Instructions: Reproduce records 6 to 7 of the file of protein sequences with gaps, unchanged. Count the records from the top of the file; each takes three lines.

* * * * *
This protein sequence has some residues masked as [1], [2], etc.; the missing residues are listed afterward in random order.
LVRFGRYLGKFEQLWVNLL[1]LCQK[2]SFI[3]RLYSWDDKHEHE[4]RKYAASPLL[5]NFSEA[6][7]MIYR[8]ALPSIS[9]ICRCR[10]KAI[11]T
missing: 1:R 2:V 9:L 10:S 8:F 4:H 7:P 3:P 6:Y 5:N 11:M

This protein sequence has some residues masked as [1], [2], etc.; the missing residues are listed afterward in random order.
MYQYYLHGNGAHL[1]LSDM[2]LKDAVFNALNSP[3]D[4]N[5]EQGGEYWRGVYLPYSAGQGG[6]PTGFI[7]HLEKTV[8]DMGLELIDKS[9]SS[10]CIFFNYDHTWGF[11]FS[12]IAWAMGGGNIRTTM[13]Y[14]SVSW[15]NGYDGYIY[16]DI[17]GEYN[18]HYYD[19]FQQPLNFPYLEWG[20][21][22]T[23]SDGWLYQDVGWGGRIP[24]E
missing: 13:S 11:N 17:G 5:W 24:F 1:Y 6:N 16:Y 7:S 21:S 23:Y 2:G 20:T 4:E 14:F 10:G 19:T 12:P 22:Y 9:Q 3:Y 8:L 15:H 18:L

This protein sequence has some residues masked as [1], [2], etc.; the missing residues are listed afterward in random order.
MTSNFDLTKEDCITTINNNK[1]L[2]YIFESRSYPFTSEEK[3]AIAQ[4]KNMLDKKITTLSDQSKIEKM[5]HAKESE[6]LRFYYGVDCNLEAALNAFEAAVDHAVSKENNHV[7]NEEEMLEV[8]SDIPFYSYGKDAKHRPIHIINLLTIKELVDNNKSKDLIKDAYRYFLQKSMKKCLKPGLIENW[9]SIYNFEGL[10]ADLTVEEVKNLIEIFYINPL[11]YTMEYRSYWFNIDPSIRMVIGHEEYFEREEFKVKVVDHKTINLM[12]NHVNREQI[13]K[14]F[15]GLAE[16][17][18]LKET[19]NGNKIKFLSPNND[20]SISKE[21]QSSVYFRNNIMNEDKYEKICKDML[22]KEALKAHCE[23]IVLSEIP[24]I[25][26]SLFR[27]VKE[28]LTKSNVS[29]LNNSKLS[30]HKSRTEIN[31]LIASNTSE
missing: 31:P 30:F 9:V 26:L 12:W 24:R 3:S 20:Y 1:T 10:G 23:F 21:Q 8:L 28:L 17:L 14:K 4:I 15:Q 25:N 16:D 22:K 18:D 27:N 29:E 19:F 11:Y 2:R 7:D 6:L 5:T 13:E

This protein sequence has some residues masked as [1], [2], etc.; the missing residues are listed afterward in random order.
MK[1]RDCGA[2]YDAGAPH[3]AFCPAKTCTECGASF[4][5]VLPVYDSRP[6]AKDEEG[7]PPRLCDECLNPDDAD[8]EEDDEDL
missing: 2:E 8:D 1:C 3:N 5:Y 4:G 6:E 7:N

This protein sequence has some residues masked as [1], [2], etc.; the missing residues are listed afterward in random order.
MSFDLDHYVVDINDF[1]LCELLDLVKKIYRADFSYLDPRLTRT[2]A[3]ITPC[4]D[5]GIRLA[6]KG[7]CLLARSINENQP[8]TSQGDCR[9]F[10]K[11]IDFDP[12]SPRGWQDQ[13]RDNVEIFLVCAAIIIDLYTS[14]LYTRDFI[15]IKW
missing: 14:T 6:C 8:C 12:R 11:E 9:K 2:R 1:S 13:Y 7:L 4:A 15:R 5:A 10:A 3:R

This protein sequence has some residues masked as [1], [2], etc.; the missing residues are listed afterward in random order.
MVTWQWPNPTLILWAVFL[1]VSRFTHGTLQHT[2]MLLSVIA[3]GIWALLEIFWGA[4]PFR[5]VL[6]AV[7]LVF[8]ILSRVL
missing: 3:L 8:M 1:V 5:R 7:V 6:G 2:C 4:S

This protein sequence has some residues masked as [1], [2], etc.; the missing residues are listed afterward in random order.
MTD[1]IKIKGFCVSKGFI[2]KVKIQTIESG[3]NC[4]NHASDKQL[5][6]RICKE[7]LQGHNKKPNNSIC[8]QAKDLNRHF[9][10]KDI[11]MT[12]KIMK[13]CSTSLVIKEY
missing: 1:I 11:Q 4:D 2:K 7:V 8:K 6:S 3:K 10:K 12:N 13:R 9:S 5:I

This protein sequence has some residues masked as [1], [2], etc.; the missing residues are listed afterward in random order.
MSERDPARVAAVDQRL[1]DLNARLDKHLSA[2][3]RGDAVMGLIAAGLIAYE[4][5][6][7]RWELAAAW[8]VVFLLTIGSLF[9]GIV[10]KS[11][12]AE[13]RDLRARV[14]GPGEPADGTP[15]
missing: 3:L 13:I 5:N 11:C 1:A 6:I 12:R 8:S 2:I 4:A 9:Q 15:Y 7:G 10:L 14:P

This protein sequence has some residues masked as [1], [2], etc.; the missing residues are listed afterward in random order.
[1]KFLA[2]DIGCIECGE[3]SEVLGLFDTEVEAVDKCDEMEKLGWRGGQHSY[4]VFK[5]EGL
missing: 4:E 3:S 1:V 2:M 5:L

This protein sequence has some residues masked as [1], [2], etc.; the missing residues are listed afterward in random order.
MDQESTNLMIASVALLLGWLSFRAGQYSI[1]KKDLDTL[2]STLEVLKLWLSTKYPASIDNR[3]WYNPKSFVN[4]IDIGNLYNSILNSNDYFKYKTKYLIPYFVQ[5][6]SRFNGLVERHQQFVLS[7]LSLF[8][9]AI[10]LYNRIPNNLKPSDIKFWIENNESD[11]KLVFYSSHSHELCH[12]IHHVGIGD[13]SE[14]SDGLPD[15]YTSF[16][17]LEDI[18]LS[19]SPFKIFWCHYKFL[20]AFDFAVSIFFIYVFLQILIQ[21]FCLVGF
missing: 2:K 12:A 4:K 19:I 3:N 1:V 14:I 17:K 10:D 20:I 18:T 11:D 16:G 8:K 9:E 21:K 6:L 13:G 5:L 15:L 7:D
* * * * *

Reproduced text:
This protein sequence has some residues masked as [1], [2], etc.; the missing residues are listed afterward in random order.
MVTWQWPNPTLILWAVFL[1]VSRFTHGTLQHT[2]MLLSVIA[3]GIWALLEIFWGA[4]PFR[5]VL[6]AV[7]LVF[8]ILSRVL
missing: 3:L 8:M 1:V 5:R 7:V 6:G 2:C 4:S

This protein sequence has some residues masked as [1], [2], etc.; the missing residues are listed afterward in random order.
MTD[1]IKIKGFCVSKGFI[2]KVKIQTIESG[3]NC[4]NHASDKQL[5][6]RICKE[7]LQGHNKKPNNSIC[8]QAKDLNRHF[9][10]KDI[11]MT[12]KIMK[13]CSTSLVIKEY
missing: 1:I 11:Q 4:D 2:K 7:V 8:K 6:S 3:K 10:K 12:N 13:R 9:S 5:I